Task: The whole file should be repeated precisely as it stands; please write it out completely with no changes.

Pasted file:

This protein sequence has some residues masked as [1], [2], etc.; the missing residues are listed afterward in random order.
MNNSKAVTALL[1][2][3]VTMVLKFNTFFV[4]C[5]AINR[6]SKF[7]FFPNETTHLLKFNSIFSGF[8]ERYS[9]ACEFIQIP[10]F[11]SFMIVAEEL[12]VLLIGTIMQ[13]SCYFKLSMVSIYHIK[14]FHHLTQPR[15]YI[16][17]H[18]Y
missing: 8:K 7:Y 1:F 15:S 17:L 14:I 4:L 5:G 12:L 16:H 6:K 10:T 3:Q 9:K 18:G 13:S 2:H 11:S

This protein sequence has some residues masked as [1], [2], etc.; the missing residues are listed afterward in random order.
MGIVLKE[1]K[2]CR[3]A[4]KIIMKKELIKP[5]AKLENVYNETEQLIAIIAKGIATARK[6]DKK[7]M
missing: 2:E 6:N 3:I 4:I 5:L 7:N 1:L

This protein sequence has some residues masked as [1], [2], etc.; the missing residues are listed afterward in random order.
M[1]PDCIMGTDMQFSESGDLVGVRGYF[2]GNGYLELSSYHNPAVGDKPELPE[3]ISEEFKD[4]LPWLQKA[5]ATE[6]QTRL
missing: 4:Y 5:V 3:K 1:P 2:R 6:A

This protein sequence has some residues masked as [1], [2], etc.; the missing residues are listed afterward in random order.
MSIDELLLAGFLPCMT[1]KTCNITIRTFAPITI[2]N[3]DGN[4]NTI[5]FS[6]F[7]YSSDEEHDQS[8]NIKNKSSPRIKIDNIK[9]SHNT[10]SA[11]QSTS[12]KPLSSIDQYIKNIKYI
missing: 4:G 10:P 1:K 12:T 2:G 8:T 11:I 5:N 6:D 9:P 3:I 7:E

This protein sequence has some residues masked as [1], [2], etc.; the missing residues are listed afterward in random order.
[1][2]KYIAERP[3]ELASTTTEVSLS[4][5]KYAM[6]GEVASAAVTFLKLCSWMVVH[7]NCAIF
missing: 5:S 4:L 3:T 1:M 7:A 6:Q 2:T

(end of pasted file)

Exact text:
This protein sequence has some residues masked as [1], [2], etc.; the missing residues are listed afterward in random order.
MNNSKAVTALL[1][2][3]VTMVLKFNTFFV[4]C[5]AINR[6]SKF[7]FFPNETTHLLKFNSIFSGF[8]ERYS[9]ACEFIQIP[10]F[11]SFMIVAEEL[12]VLLIGTIMQ[13]SCYFKLSMVSIYHIK[14]FHHLTQPR[15]YI[16][17]H[18]Y
missing: 8:K 7:Y 1:F 15:S 17:L 14:I 4:L 5:G 12:L 16:H 6:K 10:T 3:Q 9:K 18:G 13:S 2:H 11:S

This protein sequence has some residues masked as [1], [2], etc.; the missing residues are listed afterward in random order.
MGIVLKE[1]K[2]CR[3]A[4]KIIMKKELIKP[5]AKLENVYNETEQLIAIIAKGIATARK[6]DKK[7]M
missing: 2:E 6:N 3:I 4:I 5:L 7:N 1:L

This protein sequence has some residues masked as [1], [2], etc.; the missing residues are listed afterward in random order.
M[1]PDCIMGTDMQFSESGDLVGVRGYF[2]GNGYLELSSYHNPAVGDKPELPE[3]ISEEFKD[4]LPWLQKA[5]ATE[6]QTRL
missing: 4:Y 5:V 3:K 1:P 2:R 6:A

This protein sequence has some residues masked as [1], [2], etc.; the missing residues are listed afterward in random order.
MSIDELLLAGFLPCMT[1]KTCNITIRTFAPITI[2]N[3]DGN[4]NTI[5]FS[6]F[7]YSSDEEHDQS[8]NIKNKSSPRIKIDNIK[9]SHNT[10]SA[11]QSTS[12]KPLSSIDQYIKNIKYI
missing: 4:G 10:P 1:K 12:T 2:G 8:T 11:I 5:N 6:D 9:P 3:I 7:E

This protein sequence has some residues masked as [1], [2], etc.; the missing residues are listed afterward in random order.
[1][2]KYIAERP[3]ELASTTTEVSLS[4][5]KYAM[6]GEVASAAVTFLKLCSWMVVH[7]NCAIF
missing: 5:S 4:L 3:T 1:M 7:A 6:Q 2:T